What is the science of addiction and why is that important?
Addiction, also referred to as substance use disorder, is recognized by experts as an illness.
Many years of scientific research have been able to shine a light providing more information on
how drugs and alcohol affect the brain. The advancement of neuroscience, sociobiology and
psychology has given us new insights into how addiction continues to drive the destructive
behaviors despite the negative consequences and how treatments can address these issues.
Through my own formal education to become a certified drug and alcohol counselor, I began to
better understand how/why my children, and others suffering in their substance abuse, seemed
to have no control over choices. Hence the “Hijacked Brain”.
Understanding that the disease affects the parts of the brain that makes decisions has helped
us to recognize that substance use disorder is not a moral failing and that people suffering from
addiction are not bad people.
Addiction is not discerning. It does not know or see color, gender, age, or socioeconomic status.
It affects not only those using drugs and alcohol, but the loved one’s surrounding them. It robs
us all of dignity, respect, joy, and love. It is a family disease.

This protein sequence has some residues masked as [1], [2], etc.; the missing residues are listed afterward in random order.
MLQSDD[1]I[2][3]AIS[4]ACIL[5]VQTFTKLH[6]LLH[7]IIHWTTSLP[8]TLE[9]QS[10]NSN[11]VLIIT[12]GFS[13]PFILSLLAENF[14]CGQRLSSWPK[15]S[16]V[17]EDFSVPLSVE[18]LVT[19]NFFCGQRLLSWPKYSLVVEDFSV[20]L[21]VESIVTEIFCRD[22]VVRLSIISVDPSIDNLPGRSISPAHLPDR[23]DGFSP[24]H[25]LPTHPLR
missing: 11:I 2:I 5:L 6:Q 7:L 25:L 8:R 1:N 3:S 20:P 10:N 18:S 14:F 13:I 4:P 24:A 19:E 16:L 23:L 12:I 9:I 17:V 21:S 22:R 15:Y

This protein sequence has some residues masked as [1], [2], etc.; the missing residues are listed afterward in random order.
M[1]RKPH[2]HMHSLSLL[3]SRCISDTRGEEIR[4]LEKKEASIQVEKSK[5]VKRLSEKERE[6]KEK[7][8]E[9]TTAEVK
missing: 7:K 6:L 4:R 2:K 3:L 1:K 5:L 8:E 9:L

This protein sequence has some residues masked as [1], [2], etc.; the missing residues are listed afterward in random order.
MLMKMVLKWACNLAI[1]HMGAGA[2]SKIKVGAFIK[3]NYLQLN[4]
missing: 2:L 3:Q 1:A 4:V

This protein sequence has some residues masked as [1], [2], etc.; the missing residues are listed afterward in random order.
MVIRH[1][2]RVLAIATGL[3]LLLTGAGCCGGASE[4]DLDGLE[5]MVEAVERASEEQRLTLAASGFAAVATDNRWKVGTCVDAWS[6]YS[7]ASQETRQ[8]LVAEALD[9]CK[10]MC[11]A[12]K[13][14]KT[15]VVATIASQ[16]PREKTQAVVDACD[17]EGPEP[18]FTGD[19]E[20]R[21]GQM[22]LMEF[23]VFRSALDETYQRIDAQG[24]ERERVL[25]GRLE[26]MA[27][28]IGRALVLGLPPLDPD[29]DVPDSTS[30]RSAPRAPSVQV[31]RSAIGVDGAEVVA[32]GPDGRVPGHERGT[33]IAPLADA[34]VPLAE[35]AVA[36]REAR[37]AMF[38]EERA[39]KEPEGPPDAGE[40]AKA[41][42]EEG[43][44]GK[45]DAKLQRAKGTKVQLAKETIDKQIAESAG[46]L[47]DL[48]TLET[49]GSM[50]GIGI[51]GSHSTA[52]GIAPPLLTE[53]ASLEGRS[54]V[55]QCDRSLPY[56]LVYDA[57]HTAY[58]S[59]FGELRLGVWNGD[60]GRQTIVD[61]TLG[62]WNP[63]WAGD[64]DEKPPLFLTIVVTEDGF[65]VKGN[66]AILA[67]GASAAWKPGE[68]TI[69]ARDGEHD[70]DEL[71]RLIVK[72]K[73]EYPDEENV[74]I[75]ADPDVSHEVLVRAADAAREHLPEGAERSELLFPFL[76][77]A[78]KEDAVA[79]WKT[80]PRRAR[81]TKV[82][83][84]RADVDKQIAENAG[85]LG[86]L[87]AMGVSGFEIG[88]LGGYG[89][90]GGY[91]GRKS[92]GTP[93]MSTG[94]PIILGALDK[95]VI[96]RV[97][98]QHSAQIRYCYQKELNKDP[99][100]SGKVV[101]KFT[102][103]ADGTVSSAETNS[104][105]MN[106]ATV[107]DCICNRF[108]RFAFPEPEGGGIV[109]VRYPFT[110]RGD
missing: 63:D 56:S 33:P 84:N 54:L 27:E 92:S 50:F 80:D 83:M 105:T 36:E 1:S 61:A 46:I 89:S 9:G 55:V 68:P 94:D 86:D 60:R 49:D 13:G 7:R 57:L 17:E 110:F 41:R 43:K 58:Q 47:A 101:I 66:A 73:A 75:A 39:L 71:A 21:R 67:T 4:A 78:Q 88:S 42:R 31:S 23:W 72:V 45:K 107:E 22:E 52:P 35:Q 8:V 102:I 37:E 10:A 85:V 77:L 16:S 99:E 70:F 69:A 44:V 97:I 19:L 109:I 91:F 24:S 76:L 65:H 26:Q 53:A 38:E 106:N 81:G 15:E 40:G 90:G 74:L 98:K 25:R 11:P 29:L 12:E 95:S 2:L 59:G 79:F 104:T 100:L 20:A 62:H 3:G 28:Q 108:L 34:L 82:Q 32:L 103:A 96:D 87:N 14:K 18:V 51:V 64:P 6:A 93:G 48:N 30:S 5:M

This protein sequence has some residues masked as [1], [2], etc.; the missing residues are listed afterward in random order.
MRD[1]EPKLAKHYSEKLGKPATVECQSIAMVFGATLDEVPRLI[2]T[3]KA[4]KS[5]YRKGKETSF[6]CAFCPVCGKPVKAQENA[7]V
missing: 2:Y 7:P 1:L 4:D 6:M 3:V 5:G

The cost of substance abuse disorder is enormous, physically, emotionally, spiritually, mentally,
and financially both personally and as a society.
It is said that addiction is progressive, it is not curable, but it is treatable.
I am not a scientist or a doctor, I am a mom. A warrior Mama.
One that has lived, firsthand, in the depths of sheer terror, anxiety, grief, anger, confusion,
despair and sadness as my kids’ addiction wreaked havoc on our family.
I am not going to go into the details of the science, and I defer to the experts to explain it. If you
are interested in learning more about this topic here is one site that may be helpful. There are
many resources but this one is basic enough for me to relate to.
Lastly, one of the greatest reasons it has been important for me to be educated on this subject
is that it helps to dispel the stigma therefore making room for compassion and empathy for all.
And that’s for another blog!
As always, I welcome your perspectives so please feel free to comment and share.
With compassion and empathy,